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Pushing into advanced mathematics classes : a grounded theory study of ability grouping in middle level mathematics classes /

by Johnston, Tina Louise.

Abstract (Summary)
The focus of this grounded theory research was to investigate the problems that those groups closest to students placed in mathematics classes by mathematics ability have and how those parties work to resolve the problems. The main problem found was a conflict between educators and parents over which students deserve to be placed into high ability mathematics classes. A theory termed pushing was identified and described from the multiple pieces of data provided by parents, teachers and administrators who worked with or had students in elementary, middle and secondary schools in the Northwest United States and in the literature representing international data. Pushing occurs when there is a break down in trust between parents and/or educators with various facets of the school. Once trust is broken parents and educators try to circumvent the system they no longer trust in order to gain advantaged placement for students whom they see as promising. These people push students to work harder, they lobby parents, educators and schools to garner advanced placement, and/or they position themselves to push for program changes. Pushers act because they believe in innate intelligence or mathematics abilities; they act on behalf of students whom they see as needing rigorous training for high school or university success. The pushers? main focus is on a student?s individual needs over the needs of all students. This study raises the questions: What does it mean to receive an equitable education in the public schools system? Who really knows what is happening in middle level mathematics classes with respect to ability grouping? And finally what are the social affects of ability grouping and parent involvement? A discussion of these questions and calls for further research are included. Finally, to add to further sociological research some of the fields that might also employ pushing are suggested and discussed.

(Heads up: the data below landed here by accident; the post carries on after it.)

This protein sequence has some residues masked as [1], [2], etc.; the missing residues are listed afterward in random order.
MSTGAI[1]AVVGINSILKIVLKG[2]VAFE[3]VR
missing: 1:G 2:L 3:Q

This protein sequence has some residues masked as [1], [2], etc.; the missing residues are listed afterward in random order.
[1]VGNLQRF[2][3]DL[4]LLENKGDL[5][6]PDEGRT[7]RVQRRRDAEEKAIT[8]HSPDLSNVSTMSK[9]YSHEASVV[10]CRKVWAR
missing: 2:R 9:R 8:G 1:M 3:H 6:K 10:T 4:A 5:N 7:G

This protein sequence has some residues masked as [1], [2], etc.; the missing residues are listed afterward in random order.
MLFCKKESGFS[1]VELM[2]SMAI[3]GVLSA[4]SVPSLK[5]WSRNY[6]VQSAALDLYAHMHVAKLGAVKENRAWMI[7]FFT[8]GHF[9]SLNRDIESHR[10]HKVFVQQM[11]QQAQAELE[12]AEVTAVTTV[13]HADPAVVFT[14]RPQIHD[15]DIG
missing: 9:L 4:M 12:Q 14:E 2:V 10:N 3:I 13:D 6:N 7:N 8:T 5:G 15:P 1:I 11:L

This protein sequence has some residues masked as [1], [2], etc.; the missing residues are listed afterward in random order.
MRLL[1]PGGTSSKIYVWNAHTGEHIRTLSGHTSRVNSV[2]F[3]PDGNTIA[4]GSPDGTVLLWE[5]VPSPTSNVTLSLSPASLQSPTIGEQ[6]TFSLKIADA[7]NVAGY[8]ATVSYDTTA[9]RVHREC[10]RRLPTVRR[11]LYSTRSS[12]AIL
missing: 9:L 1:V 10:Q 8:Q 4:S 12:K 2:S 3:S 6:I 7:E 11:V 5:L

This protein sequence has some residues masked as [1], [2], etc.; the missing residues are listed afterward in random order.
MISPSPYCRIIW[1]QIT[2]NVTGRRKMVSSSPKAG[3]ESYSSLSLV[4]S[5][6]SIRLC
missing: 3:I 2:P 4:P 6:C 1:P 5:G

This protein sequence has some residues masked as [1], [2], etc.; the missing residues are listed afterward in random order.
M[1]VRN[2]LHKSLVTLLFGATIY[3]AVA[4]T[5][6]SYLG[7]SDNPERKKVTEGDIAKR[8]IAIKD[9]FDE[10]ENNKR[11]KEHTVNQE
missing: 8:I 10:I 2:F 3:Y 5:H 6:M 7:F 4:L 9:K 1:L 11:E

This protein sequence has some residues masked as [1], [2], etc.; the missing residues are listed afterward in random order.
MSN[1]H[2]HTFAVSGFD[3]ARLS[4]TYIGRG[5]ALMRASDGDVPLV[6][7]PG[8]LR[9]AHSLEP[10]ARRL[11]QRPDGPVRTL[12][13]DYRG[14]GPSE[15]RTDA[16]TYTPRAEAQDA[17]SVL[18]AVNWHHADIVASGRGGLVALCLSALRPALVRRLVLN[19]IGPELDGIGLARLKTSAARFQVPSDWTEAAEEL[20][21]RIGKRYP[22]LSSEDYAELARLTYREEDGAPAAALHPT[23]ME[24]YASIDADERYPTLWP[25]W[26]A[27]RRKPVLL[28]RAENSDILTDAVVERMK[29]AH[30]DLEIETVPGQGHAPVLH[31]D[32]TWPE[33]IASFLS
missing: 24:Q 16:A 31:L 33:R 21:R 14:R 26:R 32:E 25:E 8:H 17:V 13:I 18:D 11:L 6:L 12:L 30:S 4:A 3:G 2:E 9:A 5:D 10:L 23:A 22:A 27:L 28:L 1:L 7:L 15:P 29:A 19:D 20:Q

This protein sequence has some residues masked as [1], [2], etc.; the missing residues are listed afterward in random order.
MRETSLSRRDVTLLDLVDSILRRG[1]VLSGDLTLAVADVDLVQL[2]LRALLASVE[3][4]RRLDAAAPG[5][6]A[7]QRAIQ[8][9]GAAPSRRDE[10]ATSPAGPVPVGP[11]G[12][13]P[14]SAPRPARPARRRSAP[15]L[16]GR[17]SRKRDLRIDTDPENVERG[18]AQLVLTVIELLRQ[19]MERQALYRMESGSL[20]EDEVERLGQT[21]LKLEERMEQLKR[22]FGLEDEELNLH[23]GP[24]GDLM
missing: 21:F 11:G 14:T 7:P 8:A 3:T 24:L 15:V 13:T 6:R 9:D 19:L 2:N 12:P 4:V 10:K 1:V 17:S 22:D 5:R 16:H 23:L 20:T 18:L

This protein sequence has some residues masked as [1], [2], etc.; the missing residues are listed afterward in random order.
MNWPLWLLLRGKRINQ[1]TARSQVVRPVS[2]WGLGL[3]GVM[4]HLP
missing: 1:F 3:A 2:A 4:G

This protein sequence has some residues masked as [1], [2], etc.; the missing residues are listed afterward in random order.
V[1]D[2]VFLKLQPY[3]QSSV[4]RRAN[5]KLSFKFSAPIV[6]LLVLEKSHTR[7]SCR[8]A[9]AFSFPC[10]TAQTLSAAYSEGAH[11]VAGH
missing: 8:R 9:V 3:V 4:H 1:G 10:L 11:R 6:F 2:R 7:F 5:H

Bibliographical Information:

Advisor:

School:Oregon State University

School Location:USA - Oregon

Source Type:Master's Thesis

Keywords:mathematics grounded theory parent teacher relationships ability grouping in education

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